Read the news about east Africa, and you’ll hear that drought caused the food crisis affecting 3 million people in Somalia and 10 million altogether in the Horn of Africa. But that drought actually should be seen as exacerbating a situation that has kept Somalia on the brink of starvation for years: the absence of a functioning government, something that country has been without since 1991. In this era of high food prices and global economy, food security and political stability have been irreversibly bound together.
Somalia is an international basket case, having descended into chaos following the fall of the central government in 1991 and with the militant Islamic group al-Shabab now effectively in control. So when the rains failed to come this summer, Somalia’s vulnerability was brought into sharp relief: it simply had no resilience in its agriculture systems.
The wisdom of Nobel Prize-winning economist Amartya Sen could hardly be more relevant right now: democracies do not experience famines, because the public scrutiny of such governments gives them reason to prevent them.
Indeed, the history of famine in the Horn of Africa — particularly in Somalia’s neighbor Ethiopia — shows that while drought may be an immediate cause, political missteps are really what underlie starvation.
The Ethiopian famine of 1985 stemmed largely from President Mengistu Haile Miriam’s socialist development policies. As part of his land reform agenda, Mengistu grouped rural people into Peasant Associations. But they were highly politicized, benefiting those with ties to the regime. The possibility of land redistribution at any moment served to discourage farmers from investing in the productivity of their land. The government imposed strict price controls on these farmers, and inefficiently allocated most of its agricultural resources toward state and collectivized farms that as a whole produced only 10% of the nation’s food.
And even once food shortages had become evident, the regime prioritized the consolidation of its control over the countryside rather than respond swiftly to emerging disaster. This political failure is evident in the involuntary resettlement program that diverted resources away from emergency relief.
The 2003 Ethiopian famine occurred as a result of bad policies imposed by the World Bank in accordance with the Washington consensus. As Roger Thurow and Scott Kilman discuss in Enough: Why the World’s Poorest Starve in an Age of Plenty, the World Bank, through its structural adjustment policy, insisted that African governments remove investments in agriculture, saying that it was the private sector's job. Yet in Ethiopia, the private sector was underdeveloped. Despite huge crop yields for Ethiopian farmers in 2002, the country was missing an efficient market to absorb those yields. The lack of storage facilities caused the surplus crops to flood the market, driving down prices and making farmers curtail production to maintain a profit. No network was in place to transfer crops from productive agricultural regions to less arable areas.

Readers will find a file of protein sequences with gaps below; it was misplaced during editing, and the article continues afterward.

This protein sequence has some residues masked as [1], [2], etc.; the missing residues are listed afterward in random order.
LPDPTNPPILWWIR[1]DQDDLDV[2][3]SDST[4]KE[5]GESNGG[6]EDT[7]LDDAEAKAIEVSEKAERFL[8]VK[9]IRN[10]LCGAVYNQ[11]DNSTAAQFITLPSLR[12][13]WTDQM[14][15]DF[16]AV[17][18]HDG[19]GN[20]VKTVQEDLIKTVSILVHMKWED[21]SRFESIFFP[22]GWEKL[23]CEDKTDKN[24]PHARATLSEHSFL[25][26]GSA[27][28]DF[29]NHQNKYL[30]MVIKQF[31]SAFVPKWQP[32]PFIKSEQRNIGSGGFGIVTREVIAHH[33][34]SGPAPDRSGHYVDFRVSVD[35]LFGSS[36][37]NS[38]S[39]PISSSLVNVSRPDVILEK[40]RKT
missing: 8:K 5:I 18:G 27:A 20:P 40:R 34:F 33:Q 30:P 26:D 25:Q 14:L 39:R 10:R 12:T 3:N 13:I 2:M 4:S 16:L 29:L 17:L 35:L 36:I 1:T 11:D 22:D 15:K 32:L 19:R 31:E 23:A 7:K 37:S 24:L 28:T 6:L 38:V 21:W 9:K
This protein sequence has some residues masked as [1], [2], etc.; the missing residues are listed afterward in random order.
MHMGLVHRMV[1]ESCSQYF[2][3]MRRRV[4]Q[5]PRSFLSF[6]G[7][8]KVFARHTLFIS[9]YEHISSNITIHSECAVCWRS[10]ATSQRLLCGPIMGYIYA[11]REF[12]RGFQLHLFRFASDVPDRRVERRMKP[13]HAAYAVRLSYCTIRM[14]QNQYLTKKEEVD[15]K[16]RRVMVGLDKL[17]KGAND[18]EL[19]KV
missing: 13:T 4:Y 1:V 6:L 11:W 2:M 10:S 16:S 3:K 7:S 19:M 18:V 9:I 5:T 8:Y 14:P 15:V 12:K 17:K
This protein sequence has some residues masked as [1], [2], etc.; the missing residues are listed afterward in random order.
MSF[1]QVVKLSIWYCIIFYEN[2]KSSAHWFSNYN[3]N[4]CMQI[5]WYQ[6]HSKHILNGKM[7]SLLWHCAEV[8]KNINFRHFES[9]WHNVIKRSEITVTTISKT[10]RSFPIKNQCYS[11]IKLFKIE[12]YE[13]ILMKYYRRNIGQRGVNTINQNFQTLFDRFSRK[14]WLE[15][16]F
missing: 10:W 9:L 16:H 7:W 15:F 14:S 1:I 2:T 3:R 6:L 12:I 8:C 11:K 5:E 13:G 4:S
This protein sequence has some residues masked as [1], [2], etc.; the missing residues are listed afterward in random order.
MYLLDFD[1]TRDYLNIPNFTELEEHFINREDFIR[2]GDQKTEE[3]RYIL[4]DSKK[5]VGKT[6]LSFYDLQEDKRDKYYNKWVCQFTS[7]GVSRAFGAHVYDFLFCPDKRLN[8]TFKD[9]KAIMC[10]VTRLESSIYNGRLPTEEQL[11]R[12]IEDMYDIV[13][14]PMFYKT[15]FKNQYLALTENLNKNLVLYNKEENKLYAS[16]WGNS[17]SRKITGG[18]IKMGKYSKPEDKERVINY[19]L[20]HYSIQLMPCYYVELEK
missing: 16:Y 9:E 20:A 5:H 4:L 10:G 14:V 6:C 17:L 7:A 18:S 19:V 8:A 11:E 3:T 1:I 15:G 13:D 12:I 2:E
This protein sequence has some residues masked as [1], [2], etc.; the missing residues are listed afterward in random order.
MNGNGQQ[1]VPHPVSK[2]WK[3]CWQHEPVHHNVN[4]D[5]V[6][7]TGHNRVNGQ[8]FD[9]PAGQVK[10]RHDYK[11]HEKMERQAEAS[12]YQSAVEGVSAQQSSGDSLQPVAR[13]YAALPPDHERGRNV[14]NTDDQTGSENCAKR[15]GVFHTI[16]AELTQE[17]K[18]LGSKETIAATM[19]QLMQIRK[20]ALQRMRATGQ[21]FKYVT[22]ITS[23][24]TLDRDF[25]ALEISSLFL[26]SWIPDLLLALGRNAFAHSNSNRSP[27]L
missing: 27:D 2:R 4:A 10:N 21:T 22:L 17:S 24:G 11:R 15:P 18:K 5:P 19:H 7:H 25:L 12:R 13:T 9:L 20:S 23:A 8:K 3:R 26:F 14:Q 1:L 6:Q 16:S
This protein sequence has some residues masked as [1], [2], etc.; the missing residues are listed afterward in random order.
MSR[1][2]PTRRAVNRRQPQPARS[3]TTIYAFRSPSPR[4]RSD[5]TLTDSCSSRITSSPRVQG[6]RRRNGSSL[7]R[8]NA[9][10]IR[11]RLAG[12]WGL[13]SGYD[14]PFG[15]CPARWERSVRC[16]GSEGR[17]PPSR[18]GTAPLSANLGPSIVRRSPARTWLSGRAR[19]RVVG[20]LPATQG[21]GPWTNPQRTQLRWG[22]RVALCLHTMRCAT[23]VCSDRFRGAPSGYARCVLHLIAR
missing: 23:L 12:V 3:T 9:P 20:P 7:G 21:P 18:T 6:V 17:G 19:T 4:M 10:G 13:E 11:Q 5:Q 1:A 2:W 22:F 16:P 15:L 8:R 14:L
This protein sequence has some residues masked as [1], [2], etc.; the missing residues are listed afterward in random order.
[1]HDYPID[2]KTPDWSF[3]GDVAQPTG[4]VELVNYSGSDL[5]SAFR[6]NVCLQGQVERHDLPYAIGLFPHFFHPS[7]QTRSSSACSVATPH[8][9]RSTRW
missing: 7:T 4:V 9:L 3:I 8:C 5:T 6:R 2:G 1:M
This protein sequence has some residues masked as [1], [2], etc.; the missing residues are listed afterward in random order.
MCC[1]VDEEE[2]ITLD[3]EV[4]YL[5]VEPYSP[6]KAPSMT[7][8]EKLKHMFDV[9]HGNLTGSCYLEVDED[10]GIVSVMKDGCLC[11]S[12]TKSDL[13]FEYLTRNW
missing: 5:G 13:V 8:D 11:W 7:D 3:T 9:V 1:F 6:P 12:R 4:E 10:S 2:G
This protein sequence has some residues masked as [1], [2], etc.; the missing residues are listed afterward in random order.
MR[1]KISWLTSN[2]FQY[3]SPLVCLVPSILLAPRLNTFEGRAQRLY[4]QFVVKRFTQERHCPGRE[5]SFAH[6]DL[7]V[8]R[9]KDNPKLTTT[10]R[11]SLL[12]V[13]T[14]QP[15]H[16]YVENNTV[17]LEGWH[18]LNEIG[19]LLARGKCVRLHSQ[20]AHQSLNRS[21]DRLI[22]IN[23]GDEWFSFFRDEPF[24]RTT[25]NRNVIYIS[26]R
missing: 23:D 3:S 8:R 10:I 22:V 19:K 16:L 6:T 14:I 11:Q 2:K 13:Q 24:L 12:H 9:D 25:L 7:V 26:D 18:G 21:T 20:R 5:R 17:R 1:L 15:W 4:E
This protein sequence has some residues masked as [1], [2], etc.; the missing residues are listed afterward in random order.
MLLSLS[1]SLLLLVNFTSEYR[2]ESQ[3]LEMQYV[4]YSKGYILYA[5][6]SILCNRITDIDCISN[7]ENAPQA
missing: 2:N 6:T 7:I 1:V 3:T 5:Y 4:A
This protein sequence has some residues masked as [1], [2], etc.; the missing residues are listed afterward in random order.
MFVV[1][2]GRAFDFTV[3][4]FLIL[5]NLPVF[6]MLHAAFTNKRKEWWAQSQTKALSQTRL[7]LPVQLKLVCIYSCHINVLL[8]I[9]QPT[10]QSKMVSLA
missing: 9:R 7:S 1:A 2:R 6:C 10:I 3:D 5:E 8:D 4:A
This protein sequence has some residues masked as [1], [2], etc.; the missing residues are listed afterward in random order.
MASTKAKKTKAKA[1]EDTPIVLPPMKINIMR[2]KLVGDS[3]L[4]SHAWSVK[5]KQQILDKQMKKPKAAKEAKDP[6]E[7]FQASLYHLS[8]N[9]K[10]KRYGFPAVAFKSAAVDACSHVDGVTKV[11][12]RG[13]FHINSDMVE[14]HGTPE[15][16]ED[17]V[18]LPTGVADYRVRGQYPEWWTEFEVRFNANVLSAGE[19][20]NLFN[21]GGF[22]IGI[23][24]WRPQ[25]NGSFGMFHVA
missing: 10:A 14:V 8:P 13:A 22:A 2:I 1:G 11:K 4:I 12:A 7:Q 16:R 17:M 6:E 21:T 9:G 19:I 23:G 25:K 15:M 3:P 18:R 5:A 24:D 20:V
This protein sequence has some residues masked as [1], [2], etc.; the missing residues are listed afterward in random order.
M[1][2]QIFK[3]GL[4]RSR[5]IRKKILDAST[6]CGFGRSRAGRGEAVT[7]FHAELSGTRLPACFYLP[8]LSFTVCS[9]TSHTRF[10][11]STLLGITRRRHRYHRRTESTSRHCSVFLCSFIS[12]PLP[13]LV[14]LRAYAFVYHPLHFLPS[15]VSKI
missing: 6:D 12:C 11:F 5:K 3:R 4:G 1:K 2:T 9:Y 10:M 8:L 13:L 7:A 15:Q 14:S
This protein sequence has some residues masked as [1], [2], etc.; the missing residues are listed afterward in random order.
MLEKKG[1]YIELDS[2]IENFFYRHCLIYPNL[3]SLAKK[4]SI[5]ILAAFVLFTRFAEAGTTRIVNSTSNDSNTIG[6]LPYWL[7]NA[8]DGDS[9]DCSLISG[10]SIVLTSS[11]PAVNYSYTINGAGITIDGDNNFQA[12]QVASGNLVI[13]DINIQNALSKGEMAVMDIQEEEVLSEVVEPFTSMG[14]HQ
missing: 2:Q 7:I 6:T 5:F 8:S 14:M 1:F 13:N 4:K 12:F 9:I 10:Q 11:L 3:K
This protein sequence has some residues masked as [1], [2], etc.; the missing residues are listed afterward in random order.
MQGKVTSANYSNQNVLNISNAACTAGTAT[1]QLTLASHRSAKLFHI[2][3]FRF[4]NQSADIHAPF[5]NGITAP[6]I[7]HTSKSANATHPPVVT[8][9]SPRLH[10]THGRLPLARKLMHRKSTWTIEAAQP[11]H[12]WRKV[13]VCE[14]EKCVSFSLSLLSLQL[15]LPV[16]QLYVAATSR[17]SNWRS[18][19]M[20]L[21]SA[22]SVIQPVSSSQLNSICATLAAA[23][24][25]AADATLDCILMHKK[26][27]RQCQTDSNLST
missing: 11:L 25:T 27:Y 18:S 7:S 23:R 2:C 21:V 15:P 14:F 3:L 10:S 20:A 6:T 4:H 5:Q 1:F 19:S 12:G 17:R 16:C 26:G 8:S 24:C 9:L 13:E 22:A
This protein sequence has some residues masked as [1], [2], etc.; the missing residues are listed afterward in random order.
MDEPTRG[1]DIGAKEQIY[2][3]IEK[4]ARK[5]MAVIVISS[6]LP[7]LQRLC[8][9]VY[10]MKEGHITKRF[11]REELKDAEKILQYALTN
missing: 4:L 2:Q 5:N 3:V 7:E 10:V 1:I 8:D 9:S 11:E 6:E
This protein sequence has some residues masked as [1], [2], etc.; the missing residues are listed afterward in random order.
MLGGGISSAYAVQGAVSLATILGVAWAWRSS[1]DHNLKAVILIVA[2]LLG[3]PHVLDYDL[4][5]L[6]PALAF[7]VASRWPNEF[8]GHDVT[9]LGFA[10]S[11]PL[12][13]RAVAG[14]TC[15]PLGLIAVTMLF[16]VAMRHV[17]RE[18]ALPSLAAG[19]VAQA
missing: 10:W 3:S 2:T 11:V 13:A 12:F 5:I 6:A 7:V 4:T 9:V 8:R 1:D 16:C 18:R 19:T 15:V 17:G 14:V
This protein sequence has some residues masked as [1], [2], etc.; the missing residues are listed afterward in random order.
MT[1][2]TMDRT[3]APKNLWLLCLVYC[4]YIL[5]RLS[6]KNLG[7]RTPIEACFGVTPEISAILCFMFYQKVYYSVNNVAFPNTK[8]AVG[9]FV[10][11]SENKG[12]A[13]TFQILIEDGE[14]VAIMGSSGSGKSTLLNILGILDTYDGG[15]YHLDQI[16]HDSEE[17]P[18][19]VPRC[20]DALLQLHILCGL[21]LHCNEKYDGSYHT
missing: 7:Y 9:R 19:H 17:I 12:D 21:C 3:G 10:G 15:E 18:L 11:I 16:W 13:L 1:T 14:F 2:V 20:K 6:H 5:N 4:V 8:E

Somalia may even be a more daunting case than those two examples, because its problem is less about misguided policy and about being a completely failed state.
The connection between a failed state and food insecurity requires a rethinking of the global food situation. The United States’ action on global hunger — most evident in the Feed the Future initiative — is based largely on the idea that food insecurity generates extremism among developing country populations that may ultimately pose a national security threat. But this issue also needs to be looked at another way: Failed states are vulnerable to food crises, which in turn fuels instability among their people.
Feed the Future, however, reflects a gap in addressing food security and governance. Feed the Future targets 20 of the world’s poorest countries but does not include Somalia, the Democratic Republic of Congo, and Zimbabwe — three of the most poorly governed countries in Africa. This is probably because the U.S. Agency for International Development is skeptical of how well its projects could be implemented in lawless countries. But that reality also calls for increased attention to the linkages between food security and governance.
In this era of rising food prices and climate change, states' viability will be tested by their ability to ensure food security. Governments that neglect agriculture will risk sending their countries into recurring chaos — and will compromise their regimes’ very existence.
Indeed, such potential for food issues to up-end governments can be seen as recent as 2008. During the 2008 food price spike, which sparked riots in three dozen countries, unrest in Haiti led to the overthrow of the government. That same year, Madagascar’s government was unseated, due in part to popular opposition over the government’s deal with a South Korean company that would have leased roughly half of the nation’s agricultural land for corn and palm oil production. That deal was ultimately canceled.
Thus it is fitting that this year the World Food Prize, which is essentially the Nobel Prize of agriculture, decided to honor two former heads of state, John Kufuor of Ghana and Luiz Inácio Lula da Silva of Brazil. Both leaders made fighting hunger and malnutrition a centerpiece of their governing agenda. And so when Kufuor and Lula da Silva are honored in Iowa in October, it will send a message around the world that combating food insecurity is a matter of political will.
Somalia's situation provides a valuable lesson for the international community: in this era of high food prices and climate change, ensuring food security will become a matter of political survival, because those states that neglect this issue may very well find themselves scrambling to deal with the resulting chaos.
Photo Credit: RIN Photos